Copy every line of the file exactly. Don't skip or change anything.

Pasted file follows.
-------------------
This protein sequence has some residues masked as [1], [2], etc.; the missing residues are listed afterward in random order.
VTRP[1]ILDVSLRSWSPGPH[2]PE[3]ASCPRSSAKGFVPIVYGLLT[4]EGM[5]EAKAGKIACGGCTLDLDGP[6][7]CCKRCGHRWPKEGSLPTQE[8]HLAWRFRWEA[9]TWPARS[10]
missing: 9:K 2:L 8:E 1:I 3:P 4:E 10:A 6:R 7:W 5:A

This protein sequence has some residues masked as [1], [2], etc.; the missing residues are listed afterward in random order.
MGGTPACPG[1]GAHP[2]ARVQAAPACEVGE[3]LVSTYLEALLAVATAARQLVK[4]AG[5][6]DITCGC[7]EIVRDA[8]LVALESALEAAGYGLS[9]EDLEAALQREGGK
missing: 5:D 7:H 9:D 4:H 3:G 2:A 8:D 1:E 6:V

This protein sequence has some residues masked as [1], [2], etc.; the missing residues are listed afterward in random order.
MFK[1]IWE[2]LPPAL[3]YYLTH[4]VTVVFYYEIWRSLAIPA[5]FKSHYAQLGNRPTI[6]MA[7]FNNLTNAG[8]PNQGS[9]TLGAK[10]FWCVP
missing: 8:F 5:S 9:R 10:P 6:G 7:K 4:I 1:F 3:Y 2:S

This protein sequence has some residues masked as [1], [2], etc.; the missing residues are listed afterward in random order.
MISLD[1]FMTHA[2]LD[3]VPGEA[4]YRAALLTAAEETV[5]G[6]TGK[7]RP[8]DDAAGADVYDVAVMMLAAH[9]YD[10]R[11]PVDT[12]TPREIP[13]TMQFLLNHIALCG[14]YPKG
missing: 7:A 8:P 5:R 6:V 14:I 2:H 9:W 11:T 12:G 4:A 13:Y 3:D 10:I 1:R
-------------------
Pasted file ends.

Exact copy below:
This protein sequence has some residues masked as [1], [2], etc.; the missing residues are listed afterward in random order.
VTRP[1]ILDVSLRSWSPGPH[2]PE[3]ASCPRSSAKGFVPIVYGLLT[4]EGM[5]EAKAGKIACGGCTLDLDGP[6][7]CCKRCGHRWPKEGSLPTQE[8]HLAWRFRWEA[9]TWPARS[10]
missing: 9:K 2:L 8:E 1:I 3:P 4:E 10:A 6:R 7:W 5:A

This protein sequence has some residues masked as [1], [2], etc.; the missing residues are listed afterward in random order.
MGGTPACPG[1]GAHP[2]ARVQAAPACEVGE[3]LVSTYLEALLAVATAARQLVK[4]AG[5][6]DITCGC[7]EIVRDA[8]LVALESALEAAGYGLS[9]EDLEAALQREGGK
missing: 5:D 7:H 9:D 4:H 3:G 2:A 8:D 1:E 6:V

This protein sequence has some residues masked as [1], [2], etc.; the missing residues are listed afterward in random order.
MFK[1]IWE[2]LPPAL[3]YYLTH[4]VTVVFYYEIWRSLAIPA[5]FKSHYAQLGNRPTI[6]MA[7]FNNLTNAG[8]PNQGS[9]TLGAK[10]FWCVP
missing: 8:F 5:S 9:R 10:P 6:G 7:K 4:I 1:F 3:Y 2:S

This protein sequence has some residues masked as [1], [2], etc.; the missing residues are listed afterward in random order.
MISLD[1]FMTHA[2]LD[3]VPGEA[4]YRAALLTAAEETV[5]G[6]TGK[7]RP[8]DDAAGADVYDVAVMMLAAH[9]YD[10]R[11]PVDT[12]TPREIP[13]TMQFLLNHIALCG[14]YPKG
missing: 7:A 8:P 5:R 6:V 14:I 2:H 9:W 11:T 12:G 4:A 13:Y 3:D 10:I 1:R